For the next several weeks I’ve decided to call Fridays ‘Fractured Friday’ and use them to share news, contributor interviews and excerpts from B is for Broken.
B is for Broken is the second title in the Alphabet Anthologies series. It follows A is for Apocalypse and will in turn be followed by C is for Chimera. Each story in the series is associated with a letter of the alphabet and is titled in the letter is for word format. What’s more, just to keep things nice and complicated, the story’s title isn’t shared at the beginning but at the end so that you can guess at what it might be while you read.
On that note, even though the story titles could be considered spoilers because of how the book is formatted, for the sake of simplicity if the author has chosen to post their title publicly somewhere else (their blog, Facebook, wherever) I am going to include it in my posts. If they haven’t revealed that information, though, I’ll list the story titles as Letter is for…
I met Cindy through a local critique group we were both members of several years back. While I’ve lost contact with most of the people I knew from that group, Cindy and I are still good friends. It was my pleasure to include one of her stories in A is for Apocalypse (where she definitely won the award for most creative title. You will never guess what P was for) and I was super stoked to have her continue her involvement with this series with a story in B is for Broken.
Interview With Cindy James
What letter were you assigned? M
Please share a short excerpt from your story:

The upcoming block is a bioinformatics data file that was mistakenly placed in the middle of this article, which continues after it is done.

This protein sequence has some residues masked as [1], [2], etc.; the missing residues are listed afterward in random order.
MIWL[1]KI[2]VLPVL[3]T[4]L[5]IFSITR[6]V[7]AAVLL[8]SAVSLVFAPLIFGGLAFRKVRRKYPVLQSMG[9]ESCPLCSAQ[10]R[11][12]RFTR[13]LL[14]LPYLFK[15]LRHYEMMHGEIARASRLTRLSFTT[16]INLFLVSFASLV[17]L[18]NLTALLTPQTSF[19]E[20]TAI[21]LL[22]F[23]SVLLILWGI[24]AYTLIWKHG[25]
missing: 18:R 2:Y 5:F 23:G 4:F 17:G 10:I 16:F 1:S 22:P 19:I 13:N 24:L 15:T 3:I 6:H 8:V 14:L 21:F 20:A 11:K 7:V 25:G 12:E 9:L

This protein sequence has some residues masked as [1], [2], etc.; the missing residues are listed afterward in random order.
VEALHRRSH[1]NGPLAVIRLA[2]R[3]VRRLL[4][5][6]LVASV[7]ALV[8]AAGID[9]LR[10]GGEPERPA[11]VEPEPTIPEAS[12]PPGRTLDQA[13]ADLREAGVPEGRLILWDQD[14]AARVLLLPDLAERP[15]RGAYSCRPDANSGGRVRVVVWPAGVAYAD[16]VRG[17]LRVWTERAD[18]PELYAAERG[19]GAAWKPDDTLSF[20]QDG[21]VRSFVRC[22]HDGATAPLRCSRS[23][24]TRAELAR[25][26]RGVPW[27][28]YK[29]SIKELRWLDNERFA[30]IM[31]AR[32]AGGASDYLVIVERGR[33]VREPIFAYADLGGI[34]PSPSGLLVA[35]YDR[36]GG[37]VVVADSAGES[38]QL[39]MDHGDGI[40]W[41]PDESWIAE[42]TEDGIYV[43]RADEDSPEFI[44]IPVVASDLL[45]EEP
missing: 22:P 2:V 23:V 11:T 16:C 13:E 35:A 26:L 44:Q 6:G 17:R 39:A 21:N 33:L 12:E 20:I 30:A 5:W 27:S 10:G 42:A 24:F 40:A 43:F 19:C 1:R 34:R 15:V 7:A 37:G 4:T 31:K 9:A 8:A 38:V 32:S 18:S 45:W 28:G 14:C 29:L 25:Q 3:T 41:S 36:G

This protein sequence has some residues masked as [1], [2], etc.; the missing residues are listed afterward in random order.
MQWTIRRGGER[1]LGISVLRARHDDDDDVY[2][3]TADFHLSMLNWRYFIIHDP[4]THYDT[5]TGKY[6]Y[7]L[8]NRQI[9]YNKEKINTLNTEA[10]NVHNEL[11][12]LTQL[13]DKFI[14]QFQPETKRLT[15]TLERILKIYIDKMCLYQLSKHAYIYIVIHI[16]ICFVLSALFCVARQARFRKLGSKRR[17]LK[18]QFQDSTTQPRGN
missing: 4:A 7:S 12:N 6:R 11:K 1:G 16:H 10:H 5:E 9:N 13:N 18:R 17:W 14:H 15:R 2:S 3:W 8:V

I stare at the dim outline of the ceiling fan as the rhyme repeats itself, and I see faces again. I’m accustomed to these disembodied, anonymous heads that flash through the dark with taunting, gnarled expressions, but they still make my heart race. I roll onto my side and promise myself I will talk to Dr. Woo when I have my checkup on Monday.
The next morning when I get to work, I call the cable company and arrange a service call and then sit at my desk Googling overheated electronics and stare at words like “toxic” and “tumour” and “toluene” until I don’t want to read anymore, and Shelley texts me to meet her for lunch. At noon I escape the office tower and find her downstairs on the sidewalk, huddled against the December bite in her long black coat with a smoke in her leather-gloved hand. I grimace at her, and she makes a face back.
“Don’t even think about saying anything.” Shelley narrows her eyes at me.
“I thought you quit.” I stand upwind of her and breathe shallow as she drags back her smoke in rapid-fire puffs.
“Yeah, so I’m weak. Gary walked out last night.”
“Oh,” I say. This isn’t really news, it’s happened so many times. “What happened?” I ask. I don’t mind talking about her problems. Shelley’s shitty life makes me feel better about my own.
What is the thing you’ve most regretted breaking? I’m sure I’ve broken a few promises along the way, but not real regrets.
If you could break one law and get away with it consequence-free, what would it be? Tax laws!
Do you have any rules for yourself, a code of some sort, which you’d never break? My one rule is if it’s going to make me feel guilty, don’t do it!
Never ever? Never!
Really? Isn’t there something which could make you break it? I don’t deal well with guilt.
Did you struggle with the letter you were assigned, or did the ideas come freely? Yes, I struggled with it.
What was your favourite idea you didn’t use? M is for Memorial. Couldn’t get it going.
What, aside from the anthology’s theme and your letter inspired your story? An episode from Law & Order from years ago stuck with me. A mother killed her children and while on the stand she said she did it because she couldn’t stand the thought of them suffering.
Cindy James lives in Edmonton, Alberta with her husband and two children. After twenty years working as a court reporter and listening to other people’s stories, she decided to engage the right side of her brain and tell a few of her own. She is pursuing a degree in English and History, and is committed to one day write something truly great. She now works as a broadcast closed-captioner, volunteers at the local art gallery, and agonizes in what remains of her free time over whether she should be writing or painting.
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